Okay, so maybe I don’t hate fantasy. What I like are books with great characters and all of the books mentioned above have that trait in common. The characters stick with you, long after the “fantastic” part of the stories end.
Frankly, I probably would have never picked up Gaiman’s The Graveyard Book except that I try really hard to keep up with the current award winners. Since The Graveyard Book has a big ol’ Newbery medal slapped across it, I made myself “read” it. Of course, by “read” I mean “listen to” because, as I’ve mentioned before, I do most of my reading in the car. So, instead of miles and miles of forced education about the latest ALA pick, I got an unexpected treat.
Neil Gaiman reads his own work. He’s got one of those lovely, soothing, professional story-teller’s voices. And, he’s British by birth, so you know what that means: the story sounds even better with the accent. C’mon, you know it’s true!
The Graveyard Book is the story of a child given the name Bod--for Nobody Owens. As a baby he manages to crawl away from his home while his family is being cruelly murdered. He crawls through the gates of a cemetery and the cemetery folk take care of the little tyke. He can’t talk yet so no one knows his real name. A nice dead couple by the name of Owens takes on his care so, since he’s nobody in particular, the name makes sense.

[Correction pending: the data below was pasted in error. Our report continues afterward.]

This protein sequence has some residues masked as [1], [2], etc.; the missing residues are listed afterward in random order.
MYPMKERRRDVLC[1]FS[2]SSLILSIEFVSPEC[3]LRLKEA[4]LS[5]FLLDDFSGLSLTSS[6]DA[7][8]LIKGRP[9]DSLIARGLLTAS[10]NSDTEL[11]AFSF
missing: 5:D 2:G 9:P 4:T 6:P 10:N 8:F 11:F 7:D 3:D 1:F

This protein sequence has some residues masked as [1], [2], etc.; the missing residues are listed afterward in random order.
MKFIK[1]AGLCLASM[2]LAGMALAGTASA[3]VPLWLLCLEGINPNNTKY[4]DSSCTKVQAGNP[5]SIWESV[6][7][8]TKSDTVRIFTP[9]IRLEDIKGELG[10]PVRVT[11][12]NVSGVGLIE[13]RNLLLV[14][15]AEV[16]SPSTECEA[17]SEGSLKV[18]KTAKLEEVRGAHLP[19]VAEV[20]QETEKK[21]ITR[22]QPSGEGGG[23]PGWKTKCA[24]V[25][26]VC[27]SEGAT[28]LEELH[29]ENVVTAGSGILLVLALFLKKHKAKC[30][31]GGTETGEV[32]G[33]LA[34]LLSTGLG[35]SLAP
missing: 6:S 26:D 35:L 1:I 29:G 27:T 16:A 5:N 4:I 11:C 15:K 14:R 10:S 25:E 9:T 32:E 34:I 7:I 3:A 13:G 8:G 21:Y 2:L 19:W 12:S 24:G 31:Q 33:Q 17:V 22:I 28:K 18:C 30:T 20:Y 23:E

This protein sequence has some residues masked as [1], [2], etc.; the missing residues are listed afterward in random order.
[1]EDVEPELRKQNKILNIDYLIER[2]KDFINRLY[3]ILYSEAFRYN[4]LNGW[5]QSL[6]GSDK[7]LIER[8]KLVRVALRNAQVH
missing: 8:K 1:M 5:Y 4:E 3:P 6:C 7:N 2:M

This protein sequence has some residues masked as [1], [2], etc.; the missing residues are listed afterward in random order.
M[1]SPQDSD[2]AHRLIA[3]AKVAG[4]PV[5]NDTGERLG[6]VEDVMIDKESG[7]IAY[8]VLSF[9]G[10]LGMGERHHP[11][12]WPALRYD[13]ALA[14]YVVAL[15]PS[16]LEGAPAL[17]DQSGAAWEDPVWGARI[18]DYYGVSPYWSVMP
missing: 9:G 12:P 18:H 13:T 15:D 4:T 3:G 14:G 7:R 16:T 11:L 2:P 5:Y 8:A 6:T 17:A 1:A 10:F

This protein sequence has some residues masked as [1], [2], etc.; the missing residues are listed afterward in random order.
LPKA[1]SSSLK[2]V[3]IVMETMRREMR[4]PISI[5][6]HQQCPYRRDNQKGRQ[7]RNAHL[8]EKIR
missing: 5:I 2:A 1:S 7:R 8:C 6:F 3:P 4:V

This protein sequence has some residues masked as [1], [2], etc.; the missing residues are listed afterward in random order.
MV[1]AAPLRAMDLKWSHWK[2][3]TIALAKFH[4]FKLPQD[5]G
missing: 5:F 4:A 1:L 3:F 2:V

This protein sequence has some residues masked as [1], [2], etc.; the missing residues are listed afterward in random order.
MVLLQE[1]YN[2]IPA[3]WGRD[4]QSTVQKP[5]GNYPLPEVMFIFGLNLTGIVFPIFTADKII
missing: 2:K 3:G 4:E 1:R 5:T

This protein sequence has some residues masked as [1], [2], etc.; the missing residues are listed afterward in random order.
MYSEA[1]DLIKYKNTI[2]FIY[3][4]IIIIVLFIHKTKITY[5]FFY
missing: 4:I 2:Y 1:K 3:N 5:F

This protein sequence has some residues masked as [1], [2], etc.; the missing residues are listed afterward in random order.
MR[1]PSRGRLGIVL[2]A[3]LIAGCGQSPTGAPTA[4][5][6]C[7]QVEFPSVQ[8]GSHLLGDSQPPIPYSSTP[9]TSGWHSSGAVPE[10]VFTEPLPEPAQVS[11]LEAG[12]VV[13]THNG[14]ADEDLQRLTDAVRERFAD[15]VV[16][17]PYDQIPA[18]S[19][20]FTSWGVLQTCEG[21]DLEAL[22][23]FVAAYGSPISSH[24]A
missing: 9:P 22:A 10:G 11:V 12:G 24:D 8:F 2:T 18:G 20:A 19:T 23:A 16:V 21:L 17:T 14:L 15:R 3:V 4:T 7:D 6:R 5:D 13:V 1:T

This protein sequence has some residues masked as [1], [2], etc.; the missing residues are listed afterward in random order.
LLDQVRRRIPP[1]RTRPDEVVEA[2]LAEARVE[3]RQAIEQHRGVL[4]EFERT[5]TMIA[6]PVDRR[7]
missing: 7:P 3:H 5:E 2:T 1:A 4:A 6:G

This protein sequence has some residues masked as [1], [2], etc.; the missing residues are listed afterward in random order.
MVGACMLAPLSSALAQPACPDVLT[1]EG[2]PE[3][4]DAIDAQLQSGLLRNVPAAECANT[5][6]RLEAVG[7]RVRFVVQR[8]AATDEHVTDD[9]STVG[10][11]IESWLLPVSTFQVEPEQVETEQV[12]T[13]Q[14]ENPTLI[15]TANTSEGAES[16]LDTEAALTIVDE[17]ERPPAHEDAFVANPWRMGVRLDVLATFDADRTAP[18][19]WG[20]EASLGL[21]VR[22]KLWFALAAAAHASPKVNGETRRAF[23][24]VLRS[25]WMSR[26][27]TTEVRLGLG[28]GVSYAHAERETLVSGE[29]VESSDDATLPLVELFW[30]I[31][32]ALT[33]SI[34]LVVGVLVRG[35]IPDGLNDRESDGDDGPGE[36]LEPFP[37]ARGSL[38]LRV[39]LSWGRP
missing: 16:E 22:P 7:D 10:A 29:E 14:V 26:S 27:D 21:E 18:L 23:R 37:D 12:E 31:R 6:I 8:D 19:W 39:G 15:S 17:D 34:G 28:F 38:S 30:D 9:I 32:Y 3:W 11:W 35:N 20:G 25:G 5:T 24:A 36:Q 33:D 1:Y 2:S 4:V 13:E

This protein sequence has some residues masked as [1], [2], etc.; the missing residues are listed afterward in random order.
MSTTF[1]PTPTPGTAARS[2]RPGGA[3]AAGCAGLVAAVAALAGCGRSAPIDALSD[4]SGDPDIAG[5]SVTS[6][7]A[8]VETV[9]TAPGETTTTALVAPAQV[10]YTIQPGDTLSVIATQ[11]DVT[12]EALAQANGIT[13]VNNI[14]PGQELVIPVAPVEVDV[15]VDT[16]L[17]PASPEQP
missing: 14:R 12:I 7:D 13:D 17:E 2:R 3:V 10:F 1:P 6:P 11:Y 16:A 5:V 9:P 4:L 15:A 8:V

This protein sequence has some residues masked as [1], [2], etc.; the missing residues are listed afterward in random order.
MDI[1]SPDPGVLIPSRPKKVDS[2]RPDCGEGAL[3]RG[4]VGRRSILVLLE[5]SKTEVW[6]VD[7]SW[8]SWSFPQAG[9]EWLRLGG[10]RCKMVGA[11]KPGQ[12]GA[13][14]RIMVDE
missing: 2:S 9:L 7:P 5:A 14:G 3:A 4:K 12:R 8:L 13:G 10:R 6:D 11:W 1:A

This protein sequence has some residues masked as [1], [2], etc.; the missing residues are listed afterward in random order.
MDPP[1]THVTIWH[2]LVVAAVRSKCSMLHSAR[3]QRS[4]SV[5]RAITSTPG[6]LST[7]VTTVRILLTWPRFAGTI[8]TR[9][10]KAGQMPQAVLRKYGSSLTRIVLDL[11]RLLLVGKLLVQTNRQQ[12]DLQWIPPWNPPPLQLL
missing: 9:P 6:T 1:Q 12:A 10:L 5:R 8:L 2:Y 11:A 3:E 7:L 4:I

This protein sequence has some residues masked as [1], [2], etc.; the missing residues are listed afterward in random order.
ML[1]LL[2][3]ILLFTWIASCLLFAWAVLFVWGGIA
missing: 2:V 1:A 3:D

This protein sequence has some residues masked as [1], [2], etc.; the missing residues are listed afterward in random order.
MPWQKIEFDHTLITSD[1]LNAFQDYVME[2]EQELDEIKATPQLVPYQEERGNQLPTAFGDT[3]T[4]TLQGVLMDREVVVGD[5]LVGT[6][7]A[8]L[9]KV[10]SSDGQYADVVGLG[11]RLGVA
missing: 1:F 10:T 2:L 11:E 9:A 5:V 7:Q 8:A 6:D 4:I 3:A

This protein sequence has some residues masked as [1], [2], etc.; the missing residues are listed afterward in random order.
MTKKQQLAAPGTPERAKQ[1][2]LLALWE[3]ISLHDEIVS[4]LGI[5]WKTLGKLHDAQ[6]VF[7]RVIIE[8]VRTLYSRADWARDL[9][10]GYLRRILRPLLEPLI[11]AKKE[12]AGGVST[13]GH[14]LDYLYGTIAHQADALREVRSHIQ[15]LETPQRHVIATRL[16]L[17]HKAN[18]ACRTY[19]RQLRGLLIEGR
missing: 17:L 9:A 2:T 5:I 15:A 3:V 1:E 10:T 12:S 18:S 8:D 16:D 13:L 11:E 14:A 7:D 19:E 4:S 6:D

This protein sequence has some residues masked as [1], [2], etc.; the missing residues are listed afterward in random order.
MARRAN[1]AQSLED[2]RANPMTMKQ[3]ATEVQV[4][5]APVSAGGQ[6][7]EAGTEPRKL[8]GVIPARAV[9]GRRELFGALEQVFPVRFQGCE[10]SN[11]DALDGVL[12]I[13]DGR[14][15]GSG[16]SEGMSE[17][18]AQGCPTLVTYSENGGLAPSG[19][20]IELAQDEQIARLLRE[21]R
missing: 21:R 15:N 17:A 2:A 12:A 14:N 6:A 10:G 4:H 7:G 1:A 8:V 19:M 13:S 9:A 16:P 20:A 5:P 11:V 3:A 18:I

A human being can’t really live in a cemetery. A person needs food and clothing after all. Gaiman provides Bod with a special guardian who is the only one who can come and go from the cemetery and still see the ghosts who live there. Still, a story needs tension and Gaiman does a fine job of giving us two problems that will need a solution. Bod will eventually grow up, and like all grown-ups, he will want to see the world beyond his home or in Bod’s case, the cemetery gate. However, the man who killed Bod’s family knows he’s alive and must complete the job he was sent to do.
Pick up The Graveyard Book. It is unlike anything you have ever read before and well-worth the journey.
Photo of Neil Gaiman byBill Wadmanon, 2008, On Taking Pictures.